September 27, 2016

TechRadar re-opens site after re-engineering the way it stores user data, but forums remain shut

(LiveHacking.Com) – Earlier in the summer popular British technology site TechRadar.com suffered a security breach in which email addresses, usernames, dates of birth and encrypted passwords were stolen. The technology website has now announced that it has completed its work to re-engineer the way it stores user data. As a result users are now able to log in and add comments again.

As a security precaution, users will be asked reset their password when they first log back into site. As part of that process users will be sent an activation code to their registered email address.

However the site decided not to re-open its forums. Soon after the breach TechRadar emailed its users explaining that “the forums have been closed and will remain closed until we are satisfied that there are no further issues and the forum can be safely restored to service.” This led to the assumption that the breach happened via the forums.

“Whist rebuilding our authentification system, we took the difficult decision not to re-open the forums but to instead encourage discussion within the site comments and via our social networks,” said Nick Merritt of TechRadar in an email sent to users today.

If you used your TechRadar password on any other websites make sure you have changed them as well.

TechRadar re-engineering the way it stores user data

(LiveHacking.Com) – In June, popular British technology site TechRadar.com suffered a security breach in which email addresses and user details (including username, date-of-birth and encrypted passwords) were stolen. It has now sent an email to its users with an update on the situation, the email reads:

We emailed you recently to let you know that the TechRadar user registration database had been accessed and encrypted data downloaded. As a result we have temporarily suspended user accounts on TechRadar.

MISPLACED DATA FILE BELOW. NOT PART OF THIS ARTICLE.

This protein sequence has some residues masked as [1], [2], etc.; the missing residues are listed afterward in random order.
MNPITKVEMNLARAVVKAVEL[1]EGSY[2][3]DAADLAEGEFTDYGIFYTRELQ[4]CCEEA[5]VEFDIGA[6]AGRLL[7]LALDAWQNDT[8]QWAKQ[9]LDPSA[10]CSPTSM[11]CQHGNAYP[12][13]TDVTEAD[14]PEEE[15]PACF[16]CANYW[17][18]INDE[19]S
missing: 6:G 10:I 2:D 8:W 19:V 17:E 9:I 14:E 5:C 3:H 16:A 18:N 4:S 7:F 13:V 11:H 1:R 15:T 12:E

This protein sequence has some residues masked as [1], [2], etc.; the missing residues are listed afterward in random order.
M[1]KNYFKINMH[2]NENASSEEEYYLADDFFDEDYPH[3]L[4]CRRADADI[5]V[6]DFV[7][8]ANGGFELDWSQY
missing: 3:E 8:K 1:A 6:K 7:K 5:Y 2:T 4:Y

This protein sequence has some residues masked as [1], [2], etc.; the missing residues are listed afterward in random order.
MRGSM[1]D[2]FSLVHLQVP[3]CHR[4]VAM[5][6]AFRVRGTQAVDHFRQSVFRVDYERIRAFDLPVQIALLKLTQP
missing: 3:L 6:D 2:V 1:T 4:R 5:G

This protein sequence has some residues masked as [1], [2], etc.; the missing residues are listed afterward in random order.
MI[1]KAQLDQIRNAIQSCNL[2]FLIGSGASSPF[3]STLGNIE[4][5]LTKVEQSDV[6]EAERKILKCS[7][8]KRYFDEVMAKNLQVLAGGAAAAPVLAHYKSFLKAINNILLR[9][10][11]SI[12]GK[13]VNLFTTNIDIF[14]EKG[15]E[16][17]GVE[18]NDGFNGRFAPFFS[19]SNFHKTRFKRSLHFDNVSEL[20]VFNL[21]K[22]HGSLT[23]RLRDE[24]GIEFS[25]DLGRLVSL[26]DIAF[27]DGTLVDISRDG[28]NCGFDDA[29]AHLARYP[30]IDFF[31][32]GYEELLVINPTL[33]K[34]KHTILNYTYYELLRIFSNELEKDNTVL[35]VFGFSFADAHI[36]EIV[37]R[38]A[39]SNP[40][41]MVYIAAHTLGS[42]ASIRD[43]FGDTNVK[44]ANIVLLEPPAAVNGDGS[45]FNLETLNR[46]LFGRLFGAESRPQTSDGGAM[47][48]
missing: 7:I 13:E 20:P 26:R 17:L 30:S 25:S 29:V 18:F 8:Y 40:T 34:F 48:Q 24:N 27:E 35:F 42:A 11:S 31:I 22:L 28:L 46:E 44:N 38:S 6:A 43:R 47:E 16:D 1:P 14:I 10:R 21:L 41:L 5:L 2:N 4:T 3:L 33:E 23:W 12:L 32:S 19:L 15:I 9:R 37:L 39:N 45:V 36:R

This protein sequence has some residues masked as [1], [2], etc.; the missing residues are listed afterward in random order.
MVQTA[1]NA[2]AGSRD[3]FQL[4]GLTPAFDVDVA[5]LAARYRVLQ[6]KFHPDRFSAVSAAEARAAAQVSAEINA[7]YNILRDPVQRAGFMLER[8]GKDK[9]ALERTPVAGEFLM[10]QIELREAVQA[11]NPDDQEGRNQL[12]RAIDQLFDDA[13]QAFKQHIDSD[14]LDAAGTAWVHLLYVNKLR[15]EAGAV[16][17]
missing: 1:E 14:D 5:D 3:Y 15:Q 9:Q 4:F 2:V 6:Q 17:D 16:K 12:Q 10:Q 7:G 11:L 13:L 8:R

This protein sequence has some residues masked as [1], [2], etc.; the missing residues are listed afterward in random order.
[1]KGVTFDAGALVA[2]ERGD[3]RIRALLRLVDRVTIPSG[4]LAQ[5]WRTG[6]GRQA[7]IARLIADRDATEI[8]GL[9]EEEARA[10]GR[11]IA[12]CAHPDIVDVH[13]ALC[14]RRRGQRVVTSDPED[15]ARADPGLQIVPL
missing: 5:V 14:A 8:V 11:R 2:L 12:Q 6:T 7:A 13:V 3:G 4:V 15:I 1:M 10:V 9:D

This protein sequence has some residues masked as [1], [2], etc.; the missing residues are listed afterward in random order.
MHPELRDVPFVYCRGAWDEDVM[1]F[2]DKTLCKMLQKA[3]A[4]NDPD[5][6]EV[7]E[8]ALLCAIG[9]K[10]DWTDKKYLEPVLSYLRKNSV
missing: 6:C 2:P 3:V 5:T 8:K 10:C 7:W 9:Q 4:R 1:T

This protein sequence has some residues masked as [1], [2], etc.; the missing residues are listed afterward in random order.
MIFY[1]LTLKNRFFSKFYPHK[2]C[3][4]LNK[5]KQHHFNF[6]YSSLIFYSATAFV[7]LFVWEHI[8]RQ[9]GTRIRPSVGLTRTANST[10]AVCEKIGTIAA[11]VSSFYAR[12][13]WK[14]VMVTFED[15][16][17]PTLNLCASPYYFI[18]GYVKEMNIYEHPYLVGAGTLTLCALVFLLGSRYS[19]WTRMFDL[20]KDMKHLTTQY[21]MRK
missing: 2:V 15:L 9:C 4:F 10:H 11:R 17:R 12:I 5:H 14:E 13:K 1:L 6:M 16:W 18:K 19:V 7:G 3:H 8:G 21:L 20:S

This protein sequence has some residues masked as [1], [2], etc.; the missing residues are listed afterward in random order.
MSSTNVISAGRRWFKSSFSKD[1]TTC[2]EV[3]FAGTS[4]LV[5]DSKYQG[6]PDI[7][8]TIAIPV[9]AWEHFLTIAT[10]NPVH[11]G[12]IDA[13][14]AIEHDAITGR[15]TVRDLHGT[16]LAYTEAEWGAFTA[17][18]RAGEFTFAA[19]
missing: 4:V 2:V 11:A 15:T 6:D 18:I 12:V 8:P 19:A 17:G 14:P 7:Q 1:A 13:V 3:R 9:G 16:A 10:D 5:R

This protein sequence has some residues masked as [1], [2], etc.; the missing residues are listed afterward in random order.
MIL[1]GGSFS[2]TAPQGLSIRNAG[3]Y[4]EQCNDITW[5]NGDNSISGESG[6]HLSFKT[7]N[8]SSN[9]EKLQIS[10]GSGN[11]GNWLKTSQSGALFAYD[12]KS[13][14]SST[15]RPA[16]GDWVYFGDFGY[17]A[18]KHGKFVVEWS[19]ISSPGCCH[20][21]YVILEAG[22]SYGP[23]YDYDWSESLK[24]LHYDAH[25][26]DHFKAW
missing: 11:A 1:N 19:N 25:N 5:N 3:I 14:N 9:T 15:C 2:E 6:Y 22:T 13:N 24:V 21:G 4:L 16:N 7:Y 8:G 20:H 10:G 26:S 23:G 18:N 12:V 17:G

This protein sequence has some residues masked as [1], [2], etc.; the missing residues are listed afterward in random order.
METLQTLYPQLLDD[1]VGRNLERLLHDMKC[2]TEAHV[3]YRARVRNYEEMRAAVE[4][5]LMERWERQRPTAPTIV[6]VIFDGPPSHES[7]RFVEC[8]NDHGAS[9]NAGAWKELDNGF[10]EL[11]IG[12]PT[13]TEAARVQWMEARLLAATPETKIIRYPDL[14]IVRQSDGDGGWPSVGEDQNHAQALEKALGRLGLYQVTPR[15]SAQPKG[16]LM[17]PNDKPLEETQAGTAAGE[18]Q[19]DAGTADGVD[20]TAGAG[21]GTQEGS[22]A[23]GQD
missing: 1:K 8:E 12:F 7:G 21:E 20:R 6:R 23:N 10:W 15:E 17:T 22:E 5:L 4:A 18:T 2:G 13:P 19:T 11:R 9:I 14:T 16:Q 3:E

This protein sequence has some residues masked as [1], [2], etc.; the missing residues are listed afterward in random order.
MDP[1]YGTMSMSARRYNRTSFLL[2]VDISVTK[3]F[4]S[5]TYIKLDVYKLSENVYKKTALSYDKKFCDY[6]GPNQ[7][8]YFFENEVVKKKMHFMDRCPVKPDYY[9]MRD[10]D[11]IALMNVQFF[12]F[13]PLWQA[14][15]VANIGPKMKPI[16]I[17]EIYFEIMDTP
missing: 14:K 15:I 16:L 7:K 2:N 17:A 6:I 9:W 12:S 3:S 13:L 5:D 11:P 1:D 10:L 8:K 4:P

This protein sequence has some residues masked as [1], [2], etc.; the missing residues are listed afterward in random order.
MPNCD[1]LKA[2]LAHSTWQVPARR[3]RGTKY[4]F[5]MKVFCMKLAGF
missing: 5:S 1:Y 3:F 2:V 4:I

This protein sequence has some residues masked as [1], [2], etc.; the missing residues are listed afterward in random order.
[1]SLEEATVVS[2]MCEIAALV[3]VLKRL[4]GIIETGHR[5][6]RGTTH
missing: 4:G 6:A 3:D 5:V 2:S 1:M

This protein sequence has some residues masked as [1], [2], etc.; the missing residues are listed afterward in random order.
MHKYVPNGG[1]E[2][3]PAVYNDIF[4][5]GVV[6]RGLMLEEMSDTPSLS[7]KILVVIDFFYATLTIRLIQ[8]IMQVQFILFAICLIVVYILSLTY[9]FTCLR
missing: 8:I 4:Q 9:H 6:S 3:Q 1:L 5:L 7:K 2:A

We are currently re-engineering the way we store user data and, once the new service is ready, you will be able to log in and comment again. This work should be completed in the next few days and we’ll be back in touch about how you can reset your password and log back in.

We’re sorry about any frustration this situation is causing but we take the security of your data extremely seriously and want to get it right.

More information on the recent security issues is available here: http://www.techradar.com/news/world-of-tech/techradar-site-announcement-1088018

Thanks for your patience,

Nick Merritt

Publisher, TechRadar

If you used your TechRadar password on any other websites then you need change these passwords immediately.

TechRadar’s user database stolen

(LiveHacking.Com) – Following the break-in at LinkedIn, popular British technology site TechRadar.com has sent an email to its users informing them of a security breach. According to the email, user details including username, email address, date-of-birth and encrypted passwords have been stolen. It looks as if the hackers managed to breach the site via the forums. The email goes on to explain, “the forums have been closed and will remain closed until we are satisfied that there are no further issues and the forum can be safely restored to service.”

The biggest danger is not that the hackers have your password to the TechRadar site, but rather that if you use the same password on any other websites. If so, then you need change these passwords immediately. The situation was the same when LinkedIn was breached but with the added twist that user data on LinkedIn was also potentially more valuable.

As always the email contained the normal platitudes, “our IT team launched an investigation immediately and has identified the cause of the problem and taken action to rectify it.” and “we take the security of your data extremely seriously and we apologize for any inconvenience caused.”

It seems that the break-in was discovered by TechRadar itself or that it was reported privately as there doesn’t yet seem to be any news of the database being posted publicly as was in the case of LinkedIn.

The TechRadar email mentions that the passwords were “encrypted”, however there are no details on what level of encryption was used or if they were salted. The problem with the LinkedIn breach was that the passwords were stored as hashes without salt. This meant that hackers were able to decrypt a large portion of the passwords very quickly.

TechRadar says it will contact its users again shortly with instructions on how to update passwords.